• Manual social class employment,

  • Not owning the home at 26 years

  • Not belonging to clubs or association

  • Being obese at 36 years was also associated with avoidable loss from the study at age 53 years


Attrition from avoidable causes by quartiles of educational and cognitive score at 8 years

Attrition from avoidable causes by quartiles of educational and cognitive score at 8 years


Missing data and multiple imputation

Missing data and multiple imputation

  • The importance of checking completeness is strongly emphasised at the nurse training sessions

  • 73 % of those who provided data at 53 years, were also successfully contacted on 17 or more of the 20 data collections

  • Only 7% of them had taken part in 10 or fewer previous data collections

  • Multiple imputation is now used in analysis together with sensitivity analysis to deal with missing items/contacts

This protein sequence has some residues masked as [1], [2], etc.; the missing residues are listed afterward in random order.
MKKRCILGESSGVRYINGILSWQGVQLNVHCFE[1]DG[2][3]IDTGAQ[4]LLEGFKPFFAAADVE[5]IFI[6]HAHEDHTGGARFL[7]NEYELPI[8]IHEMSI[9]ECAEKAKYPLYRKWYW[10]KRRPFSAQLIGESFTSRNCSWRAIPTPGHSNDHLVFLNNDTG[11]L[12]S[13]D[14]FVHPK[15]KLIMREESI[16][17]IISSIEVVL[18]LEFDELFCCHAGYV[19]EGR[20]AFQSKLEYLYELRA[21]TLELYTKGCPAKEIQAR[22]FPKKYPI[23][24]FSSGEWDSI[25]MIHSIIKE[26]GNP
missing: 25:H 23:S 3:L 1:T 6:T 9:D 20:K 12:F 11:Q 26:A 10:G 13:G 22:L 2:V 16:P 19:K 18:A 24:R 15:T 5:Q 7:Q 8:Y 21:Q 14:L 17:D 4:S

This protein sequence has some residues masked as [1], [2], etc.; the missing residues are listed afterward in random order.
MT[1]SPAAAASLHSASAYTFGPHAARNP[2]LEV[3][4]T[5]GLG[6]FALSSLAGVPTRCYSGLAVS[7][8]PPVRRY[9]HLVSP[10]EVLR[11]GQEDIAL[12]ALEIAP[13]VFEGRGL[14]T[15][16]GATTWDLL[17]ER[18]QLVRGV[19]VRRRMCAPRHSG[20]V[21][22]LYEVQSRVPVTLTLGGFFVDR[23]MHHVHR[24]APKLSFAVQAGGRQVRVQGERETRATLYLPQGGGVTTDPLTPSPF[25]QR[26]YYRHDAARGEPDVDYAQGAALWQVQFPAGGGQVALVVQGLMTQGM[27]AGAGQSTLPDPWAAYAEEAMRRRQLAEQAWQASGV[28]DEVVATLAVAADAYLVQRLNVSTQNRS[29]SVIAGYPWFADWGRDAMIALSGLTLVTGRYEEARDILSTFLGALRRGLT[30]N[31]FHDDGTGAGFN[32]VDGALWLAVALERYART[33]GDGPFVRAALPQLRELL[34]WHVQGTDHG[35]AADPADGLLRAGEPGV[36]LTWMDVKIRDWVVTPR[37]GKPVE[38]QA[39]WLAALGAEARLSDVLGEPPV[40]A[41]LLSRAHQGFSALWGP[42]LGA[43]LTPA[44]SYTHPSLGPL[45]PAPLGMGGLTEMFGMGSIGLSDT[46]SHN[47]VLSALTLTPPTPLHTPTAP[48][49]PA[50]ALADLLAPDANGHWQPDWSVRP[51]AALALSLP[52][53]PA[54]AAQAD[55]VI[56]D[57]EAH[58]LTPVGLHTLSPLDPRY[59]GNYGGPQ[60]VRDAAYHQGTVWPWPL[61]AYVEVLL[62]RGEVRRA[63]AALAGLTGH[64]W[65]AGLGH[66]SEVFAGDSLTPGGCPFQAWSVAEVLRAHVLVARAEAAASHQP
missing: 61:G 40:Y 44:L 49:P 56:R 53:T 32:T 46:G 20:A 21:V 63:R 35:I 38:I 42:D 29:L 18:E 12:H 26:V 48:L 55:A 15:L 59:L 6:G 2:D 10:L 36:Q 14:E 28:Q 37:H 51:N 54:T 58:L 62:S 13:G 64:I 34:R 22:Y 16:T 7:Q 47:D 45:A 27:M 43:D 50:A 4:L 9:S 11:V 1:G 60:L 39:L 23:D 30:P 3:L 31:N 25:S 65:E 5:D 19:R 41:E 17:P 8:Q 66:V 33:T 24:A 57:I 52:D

• Growth and breast cancer risks

    • Diaries of alcohol consumption


Representativeness

Representativeness

  • Representation is important not only for extrapolation, but also for estimating true prevalence, and for maintaining policy relevance

  • There are some limitations on the representativeness of this sample

    • Selection predated the major immigration flows

    • Excludes births out of wedlock

    • Excludes multiple births

  • Nevertheless it remains representative in most respects of the native population born in the early post war years


Dr gita mishra mrc national survey of health and development